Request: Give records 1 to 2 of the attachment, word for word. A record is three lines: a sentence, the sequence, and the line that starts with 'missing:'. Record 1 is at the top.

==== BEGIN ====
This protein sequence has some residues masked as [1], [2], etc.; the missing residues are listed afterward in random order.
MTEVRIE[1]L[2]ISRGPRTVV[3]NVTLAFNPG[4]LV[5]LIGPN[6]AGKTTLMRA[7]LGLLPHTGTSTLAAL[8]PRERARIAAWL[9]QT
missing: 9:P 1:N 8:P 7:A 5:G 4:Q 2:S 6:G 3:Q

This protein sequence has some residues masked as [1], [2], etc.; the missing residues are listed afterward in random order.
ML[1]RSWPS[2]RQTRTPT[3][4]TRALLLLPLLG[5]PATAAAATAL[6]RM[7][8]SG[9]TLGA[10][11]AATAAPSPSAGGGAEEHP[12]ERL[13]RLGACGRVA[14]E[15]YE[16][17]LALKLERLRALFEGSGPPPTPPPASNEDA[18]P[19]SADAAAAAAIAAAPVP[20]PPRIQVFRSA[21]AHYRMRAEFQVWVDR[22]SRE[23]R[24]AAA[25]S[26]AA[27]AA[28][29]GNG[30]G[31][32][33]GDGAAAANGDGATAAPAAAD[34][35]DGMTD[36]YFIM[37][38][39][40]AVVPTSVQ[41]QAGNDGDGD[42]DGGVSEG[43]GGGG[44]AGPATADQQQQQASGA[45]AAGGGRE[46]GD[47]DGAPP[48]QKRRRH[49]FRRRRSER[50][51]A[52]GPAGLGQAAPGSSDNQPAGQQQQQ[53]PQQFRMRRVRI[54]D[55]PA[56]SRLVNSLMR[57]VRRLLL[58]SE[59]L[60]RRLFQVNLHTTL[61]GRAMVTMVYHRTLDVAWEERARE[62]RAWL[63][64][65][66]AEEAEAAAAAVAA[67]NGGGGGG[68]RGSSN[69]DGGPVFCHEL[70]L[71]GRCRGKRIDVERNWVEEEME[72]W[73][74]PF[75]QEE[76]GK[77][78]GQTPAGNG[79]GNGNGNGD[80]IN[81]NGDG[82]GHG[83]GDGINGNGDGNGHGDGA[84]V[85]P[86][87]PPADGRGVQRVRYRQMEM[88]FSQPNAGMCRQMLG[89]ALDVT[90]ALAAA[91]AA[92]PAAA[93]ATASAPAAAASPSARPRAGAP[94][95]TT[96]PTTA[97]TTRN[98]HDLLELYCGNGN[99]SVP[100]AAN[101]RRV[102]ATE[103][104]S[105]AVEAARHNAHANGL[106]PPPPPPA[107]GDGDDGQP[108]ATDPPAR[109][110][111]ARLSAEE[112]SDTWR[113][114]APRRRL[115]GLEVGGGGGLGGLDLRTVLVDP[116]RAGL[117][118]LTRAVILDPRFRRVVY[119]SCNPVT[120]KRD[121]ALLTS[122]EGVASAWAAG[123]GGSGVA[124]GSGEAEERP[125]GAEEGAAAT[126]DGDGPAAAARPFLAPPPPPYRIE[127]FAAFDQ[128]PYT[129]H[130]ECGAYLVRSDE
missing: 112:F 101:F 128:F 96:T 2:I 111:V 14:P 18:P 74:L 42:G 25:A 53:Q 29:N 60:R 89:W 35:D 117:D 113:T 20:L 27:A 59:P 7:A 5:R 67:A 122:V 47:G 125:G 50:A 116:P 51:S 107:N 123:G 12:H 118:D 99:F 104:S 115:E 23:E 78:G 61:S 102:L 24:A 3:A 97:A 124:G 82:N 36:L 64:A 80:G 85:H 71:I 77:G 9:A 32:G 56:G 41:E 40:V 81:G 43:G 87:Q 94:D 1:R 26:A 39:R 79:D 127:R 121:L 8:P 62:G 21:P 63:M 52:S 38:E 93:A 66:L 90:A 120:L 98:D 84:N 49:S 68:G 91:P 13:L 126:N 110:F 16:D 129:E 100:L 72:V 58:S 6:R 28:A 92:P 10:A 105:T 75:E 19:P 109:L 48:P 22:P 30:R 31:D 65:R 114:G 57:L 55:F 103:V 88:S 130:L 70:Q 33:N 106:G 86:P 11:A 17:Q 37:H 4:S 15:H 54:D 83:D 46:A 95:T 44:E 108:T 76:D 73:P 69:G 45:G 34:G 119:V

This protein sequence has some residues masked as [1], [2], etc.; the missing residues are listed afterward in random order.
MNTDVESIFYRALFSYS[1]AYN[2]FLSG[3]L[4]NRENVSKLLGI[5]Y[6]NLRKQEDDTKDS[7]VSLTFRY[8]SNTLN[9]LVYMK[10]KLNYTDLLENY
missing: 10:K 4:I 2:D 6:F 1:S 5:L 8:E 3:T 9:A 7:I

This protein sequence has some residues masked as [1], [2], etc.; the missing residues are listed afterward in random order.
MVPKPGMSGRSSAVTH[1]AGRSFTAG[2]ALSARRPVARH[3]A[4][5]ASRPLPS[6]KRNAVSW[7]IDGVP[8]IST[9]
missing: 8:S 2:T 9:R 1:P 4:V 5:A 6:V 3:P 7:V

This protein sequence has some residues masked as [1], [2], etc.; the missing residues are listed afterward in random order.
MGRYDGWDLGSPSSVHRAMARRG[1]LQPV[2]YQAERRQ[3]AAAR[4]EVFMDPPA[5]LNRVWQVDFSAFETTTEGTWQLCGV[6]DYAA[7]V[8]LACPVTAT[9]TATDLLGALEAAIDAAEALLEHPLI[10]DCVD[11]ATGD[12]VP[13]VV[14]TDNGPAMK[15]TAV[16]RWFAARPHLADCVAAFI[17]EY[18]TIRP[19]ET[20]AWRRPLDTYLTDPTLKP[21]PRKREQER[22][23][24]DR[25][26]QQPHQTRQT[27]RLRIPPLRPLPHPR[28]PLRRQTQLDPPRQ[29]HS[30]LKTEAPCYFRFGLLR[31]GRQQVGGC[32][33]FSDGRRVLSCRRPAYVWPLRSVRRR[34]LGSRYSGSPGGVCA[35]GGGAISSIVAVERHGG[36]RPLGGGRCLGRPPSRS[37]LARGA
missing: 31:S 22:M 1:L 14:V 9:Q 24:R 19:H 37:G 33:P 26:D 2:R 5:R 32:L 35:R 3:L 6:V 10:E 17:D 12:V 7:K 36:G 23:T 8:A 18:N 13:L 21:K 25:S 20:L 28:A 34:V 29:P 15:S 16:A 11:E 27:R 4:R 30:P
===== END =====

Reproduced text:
This protein sequence has some residues masked as [1], [2], etc.; the missing residues are listed afterward in random order.
MTEVRIE[1]L[2]ISRGPRTVV[3]NVTLAFNPG[4]LV[5]LIGPN[6]AGKTTLMRA[7]LGLLPHTGTSTLAAL[8]PRERARIAAWL[9]QT
missing: 9:P 1:N 8:P 7:A 5:G 4:Q 2:S 6:G 3:Q

This protein sequence has some residues masked as [1], [2], etc.; the missing residues are listed afterward in random order.
ML[1]RSWPS[2]RQTRTPT[3][4]TRALLLLPLLG[5]PATAAAATAL[6]RM[7][8]SG[9]TLGA[10][11]AATAAPSPSAGGGAEEHP[12]ERL[13]RLGACGRVA[14]E[15]YE[16][17]LALKLERLRALFEGSGPPPTPPPASNEDA[18]P[19]SADAAAAAAIAAAPVP[20]PPRIQVFRSA[21]AHYRMRAEFQVWVDR[22]SRE[23]R[24]AAA[25]S[26]AA[27]AA[28][29]GNG[30]G[31][32][33]GDGAAAANGDGATAAPAAAD[34][35]DGMTD[36]YFIM[37][38][39][40]AVVPTSVQ[41]QAGNDGDGD[42]DGGVSEG[43]GGGG[44]AGPATADQQQQQASGA[45]AAGGGRE[46]GD[47]DGAPP[48]QKRRRH[49]FRRRRSER[50][51]A[52]GPAGLGQAAPGSSDNQPAGQQQQQ[53]PQQFRMRRVRI[54]D[55]PA[56]SRLVNSLMR[57]VRRLLL[58]SE[59]L[60]RRLFQVNLHTTL[61]GRAMVTMVYHRTLDVAWEERARE[62]RAWL[63][64][65][66]AEEAEAAAAAVAA[67]NGGGGGG[68]RGSSN[69]DGGPVFCHEL[70]L[71]GRCRGKRIDVERNWVEEEME[72]W[73][74]PF[75]QEE[76]GK[77][78]GQTPAGNG[79]GNGNGNGD[80]IN[81]NGDG[82]GHG[83]GDGINGNGDGNGHGDGA[84]V[85]P[86][87]PPADGRGVQRVRYRQMEM[88]FSQPNAGMCRQMLG[89]ALDVT[90]ALAAA[91]AA[92]PAAA[93]ATASAPAAAASPSARPRAGAP[94][95]TT[96]PTTA[97]TTRN[98]HDLLELYCGNGN[99]SVP[100]AAN[101]RRV[102]ATE[103][104]S[105]AVEAARHNAHANGL[106]PPPPPPA[107]GDGDDGQP[108]ATDPPAR[109][110][111]ARLSAEE[112]SDTWR[113][114]APRRRL[115]GLEVGGGGGLGGLDLRTVLVDP[116]RAGL[117][118]LTRAVILDPRFRRVVY[119]SCNPVT[120]KRD[121]ALLTS[122]EGVASAWAAG[123]GGSGVA[124]GSGEAEERP[125]GAEEGAAAT[126]DGDGPAAAARPFLAPPPPPYRIE[127]FAAFDQ[128]PYT[129]H[130]ECGAYLVRSDE
missing: 112:F 101:F 128:F 96:T 2:I 111:V 14:P 18:P 74:L 42:G 25:A 53:Q 29:N 60:R 89:W 35:D 117:D 113:T 20:L 27:A 59:P 7:A 5:R 67:A 122:V 47:G 125:G 50:A 116:P 51:S 107:N 123:G 12:H 118:D 99:F 104:S 115:E 23:E 78:G 61:S 102:L 24:A 3:A 97:A 124:G 82:N 36:L 64:A 80:G 85:H 71:I 77:G 9:A 32:G 56:G 41:E 40:V 81:G 43:G 87:Q 94:D 1:R 26:A 39:R 79:D 127:R 121:L 8:P 62:G 21:P 63:M 52:S 38:E 93:A 66:L 90:A 120:L 98:D 84:N 49:S 68:G 91:P 13:L 126:N 110:F 16:D 129:E 100:L 72:V 58:S 6:R 28:A 92:P 10:A 105:T 75:E 19:P 109:L 48:P 22:P 30:R 31:D 65:R 114:G 57:L 55:F 103:V 88:S 130:L 70:Q 33:N 106:G 86:P 11:A 17:Q 37:H 4:S 15:H 54:D 83:D 46:A 95:T 44:E 108:T 76:D 73:P 69:G 45:G 34:G 119:V